So, Hamish scored this book :
aaaaand I have now taken it away.
I am sure that the author had the best of intentions when he wrote it. Something like show how you can be friends with someone even if they are different - if you can't see their differences you can grow to be friends on the basis that they have lots in common with you. Unfortunately that is not how any adult I've shown it to has read it. It reads instead like "My First Passive Xenophobia, with bonus 'I know one different person so I am not a racist' ending"
The main character moves to a new school, and everyone is different. He spurns them because they smell or they have weird arms in PE or eat weird food or just look strange. When he complains to his dad, his dad say to find someone like him on the internet, wherein he meets Frank, another kid. Each night he chats to Frank a bit more. Frank and him have lots in common, and so after a few days of talking, he meets Frank in real life. Frank turns out to be a mouse! But they are still friends, so its all ok.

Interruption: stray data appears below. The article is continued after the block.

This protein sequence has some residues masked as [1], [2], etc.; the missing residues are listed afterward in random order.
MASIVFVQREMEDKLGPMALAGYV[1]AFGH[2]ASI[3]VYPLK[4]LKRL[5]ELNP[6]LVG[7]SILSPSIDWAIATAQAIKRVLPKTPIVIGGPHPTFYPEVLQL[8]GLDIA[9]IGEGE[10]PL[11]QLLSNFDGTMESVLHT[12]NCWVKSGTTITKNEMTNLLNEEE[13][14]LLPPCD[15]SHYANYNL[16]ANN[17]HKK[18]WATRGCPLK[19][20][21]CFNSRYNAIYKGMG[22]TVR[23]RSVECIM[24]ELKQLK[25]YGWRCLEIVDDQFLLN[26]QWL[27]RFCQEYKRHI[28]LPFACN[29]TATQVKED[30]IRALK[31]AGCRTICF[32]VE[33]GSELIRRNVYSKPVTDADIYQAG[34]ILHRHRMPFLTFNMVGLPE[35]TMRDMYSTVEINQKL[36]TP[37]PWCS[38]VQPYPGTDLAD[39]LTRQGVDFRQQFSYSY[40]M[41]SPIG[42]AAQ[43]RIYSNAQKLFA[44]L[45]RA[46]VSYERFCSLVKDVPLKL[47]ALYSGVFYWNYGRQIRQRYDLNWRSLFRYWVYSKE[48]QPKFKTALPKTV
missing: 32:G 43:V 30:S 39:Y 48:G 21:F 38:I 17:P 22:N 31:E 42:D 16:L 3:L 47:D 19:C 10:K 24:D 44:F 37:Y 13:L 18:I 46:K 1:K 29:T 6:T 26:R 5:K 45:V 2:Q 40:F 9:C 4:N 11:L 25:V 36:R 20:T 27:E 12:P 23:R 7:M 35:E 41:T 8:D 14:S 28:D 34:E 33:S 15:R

"I'm not prejeudiced, I'm friends with Frank!"
At no point does any adult figure in the book say "That's really uncool, stop freaking out about people being different." Seriously. Stop it. In fact the adult's response is to turn to the internet to find a friend that isn't weird. No implicit approval of your xenophobia there, no sir!
If it had been a different kid each night on the internet, and he'd got over the whole deal of caring about difference it'd be fine. But at the end, you're still left with "oh I'm friends with frank, but not those *others*" And then you turn to the front cover again, and the whole "You're all animals" starts to take on a whole different connotation.